LeoVegas Fined £600,000 For Social Responsibility Failings
May 4, 2018
The online gambling operator LeoVegas been hit with a £600,000 penalty for “advertising and marketing failures”, a UK Gambling Commission statement read today.
LeoVegas were found to have been responsible for 41 misleading adverts and in failing to return funds to over 11,000 customers who chose to self-exclude themselves from the online casino.
The Swedish based operator also sent marketing material to nearly 2,000 people who had previously self-excluded and allowed over 400 previously self-excluded customers to gamble without speaking to them first.
“The outcome of this case should leave no one in any doubt that we will be tough with licence holders who mislead consumers or fail to meet the standards we set in our licence conditions and codes of practice,” said the new UKGC Chief Executive Neil McArthur.
“We want operators to learn the lessons from our investigations and use those lessons to raise standards.”
Under UKGC rules, gambling firms must allow players to blacklist themselves from the online casino so they cannot bet and do not see any promotional materials.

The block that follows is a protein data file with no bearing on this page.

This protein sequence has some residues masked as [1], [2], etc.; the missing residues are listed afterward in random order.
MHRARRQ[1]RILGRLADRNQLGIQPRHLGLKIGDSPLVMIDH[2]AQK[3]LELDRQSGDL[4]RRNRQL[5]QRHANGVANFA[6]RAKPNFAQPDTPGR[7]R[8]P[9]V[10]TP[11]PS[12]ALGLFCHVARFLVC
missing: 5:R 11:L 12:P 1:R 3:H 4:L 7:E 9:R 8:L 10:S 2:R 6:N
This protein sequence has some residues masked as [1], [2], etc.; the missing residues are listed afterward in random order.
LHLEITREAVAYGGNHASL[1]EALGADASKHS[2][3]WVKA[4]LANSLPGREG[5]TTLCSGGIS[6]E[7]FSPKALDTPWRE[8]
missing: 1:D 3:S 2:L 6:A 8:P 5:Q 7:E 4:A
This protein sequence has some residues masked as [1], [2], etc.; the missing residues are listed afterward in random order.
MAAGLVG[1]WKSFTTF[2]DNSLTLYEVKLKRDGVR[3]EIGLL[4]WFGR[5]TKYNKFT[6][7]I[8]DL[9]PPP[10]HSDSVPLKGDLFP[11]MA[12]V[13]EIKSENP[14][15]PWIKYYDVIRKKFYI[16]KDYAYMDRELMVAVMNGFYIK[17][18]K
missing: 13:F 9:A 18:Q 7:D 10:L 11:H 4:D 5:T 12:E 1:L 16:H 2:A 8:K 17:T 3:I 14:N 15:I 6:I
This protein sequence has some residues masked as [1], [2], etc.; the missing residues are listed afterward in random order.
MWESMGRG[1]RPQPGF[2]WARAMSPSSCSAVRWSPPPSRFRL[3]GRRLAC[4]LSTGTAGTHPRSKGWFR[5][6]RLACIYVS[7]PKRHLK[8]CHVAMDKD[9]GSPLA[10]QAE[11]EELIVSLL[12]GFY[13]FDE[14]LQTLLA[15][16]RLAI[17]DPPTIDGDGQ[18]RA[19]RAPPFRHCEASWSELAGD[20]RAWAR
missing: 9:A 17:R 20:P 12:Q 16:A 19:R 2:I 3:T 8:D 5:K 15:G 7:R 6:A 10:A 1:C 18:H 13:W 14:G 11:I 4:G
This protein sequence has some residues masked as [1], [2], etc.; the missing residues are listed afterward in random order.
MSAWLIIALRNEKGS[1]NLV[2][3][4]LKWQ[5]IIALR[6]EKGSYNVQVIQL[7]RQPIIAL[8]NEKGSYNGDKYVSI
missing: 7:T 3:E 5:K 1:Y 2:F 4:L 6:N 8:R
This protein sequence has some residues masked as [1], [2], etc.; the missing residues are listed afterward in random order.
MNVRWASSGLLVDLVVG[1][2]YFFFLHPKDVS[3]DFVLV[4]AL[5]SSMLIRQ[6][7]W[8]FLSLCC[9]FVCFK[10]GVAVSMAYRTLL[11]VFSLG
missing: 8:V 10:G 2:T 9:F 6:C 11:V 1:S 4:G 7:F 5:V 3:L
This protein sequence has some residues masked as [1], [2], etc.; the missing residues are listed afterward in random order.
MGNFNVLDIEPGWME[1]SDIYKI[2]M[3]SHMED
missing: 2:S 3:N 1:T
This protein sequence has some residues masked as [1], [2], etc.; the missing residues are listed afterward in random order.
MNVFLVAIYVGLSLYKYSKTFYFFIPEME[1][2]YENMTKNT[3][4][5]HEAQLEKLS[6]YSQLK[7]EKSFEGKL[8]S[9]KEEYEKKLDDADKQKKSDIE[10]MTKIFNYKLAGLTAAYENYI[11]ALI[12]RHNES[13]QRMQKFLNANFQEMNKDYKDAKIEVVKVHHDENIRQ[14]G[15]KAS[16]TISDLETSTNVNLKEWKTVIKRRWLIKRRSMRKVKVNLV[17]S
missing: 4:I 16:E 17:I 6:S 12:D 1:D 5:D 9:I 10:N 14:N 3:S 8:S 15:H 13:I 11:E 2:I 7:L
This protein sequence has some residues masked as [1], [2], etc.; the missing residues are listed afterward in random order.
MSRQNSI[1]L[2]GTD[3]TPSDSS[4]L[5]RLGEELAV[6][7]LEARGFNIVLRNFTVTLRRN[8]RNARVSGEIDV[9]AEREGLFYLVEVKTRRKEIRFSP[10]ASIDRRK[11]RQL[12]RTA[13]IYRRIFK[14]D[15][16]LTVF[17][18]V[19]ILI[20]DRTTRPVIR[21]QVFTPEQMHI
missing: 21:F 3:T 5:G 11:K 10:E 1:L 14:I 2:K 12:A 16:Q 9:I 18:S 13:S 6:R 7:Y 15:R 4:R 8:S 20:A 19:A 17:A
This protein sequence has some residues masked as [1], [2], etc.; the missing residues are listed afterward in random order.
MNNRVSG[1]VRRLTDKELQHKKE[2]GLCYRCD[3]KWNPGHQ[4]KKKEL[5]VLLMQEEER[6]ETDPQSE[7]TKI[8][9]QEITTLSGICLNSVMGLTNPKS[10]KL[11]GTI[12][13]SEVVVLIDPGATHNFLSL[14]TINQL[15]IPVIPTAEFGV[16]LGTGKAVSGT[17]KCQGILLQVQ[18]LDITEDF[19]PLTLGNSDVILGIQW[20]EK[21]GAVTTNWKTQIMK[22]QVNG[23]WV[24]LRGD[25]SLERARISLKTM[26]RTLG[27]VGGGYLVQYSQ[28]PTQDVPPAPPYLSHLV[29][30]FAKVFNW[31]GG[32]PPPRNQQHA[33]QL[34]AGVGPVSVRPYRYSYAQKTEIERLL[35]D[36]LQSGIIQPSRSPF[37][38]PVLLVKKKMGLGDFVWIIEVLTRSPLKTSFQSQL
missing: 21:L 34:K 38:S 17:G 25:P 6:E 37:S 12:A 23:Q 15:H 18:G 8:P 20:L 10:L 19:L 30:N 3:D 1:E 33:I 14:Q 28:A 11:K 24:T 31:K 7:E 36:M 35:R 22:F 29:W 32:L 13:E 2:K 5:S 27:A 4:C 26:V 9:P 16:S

The fine for LeoVegas is the first for the company who sponsor Norwich City FC and Brentford FC.
“Our investigation found, and LeoVegas accept, that that there were weaknesses in its systems relating to the proper management of self-exclusions, and it and its affiliates’ marketing material was non-compliant,” read the statement.
“LeoVegas accept the breach of the social responsibility code provision in that they did not take all reasonable steps to prevent individuals who had entered a self-exclusion agreement from participating in gambling.”
LeoVegas’ punishment was the first penalty handed out by UKGC Chief Neil McArthur since his appointment in April.
Author: Tom M.
Tom has been creating online content for over 10 years now starting way back as a small, impressionable 16-year-old. Tom mainly writes about sport and gambling, but every now and then also delves into fleshier subjects like politics and psychology. When he was 18 he created HungarianFootball.com and over the last few years he's written on a freelance basis for ESPN, WorldSoccer, Goal.com, among many others.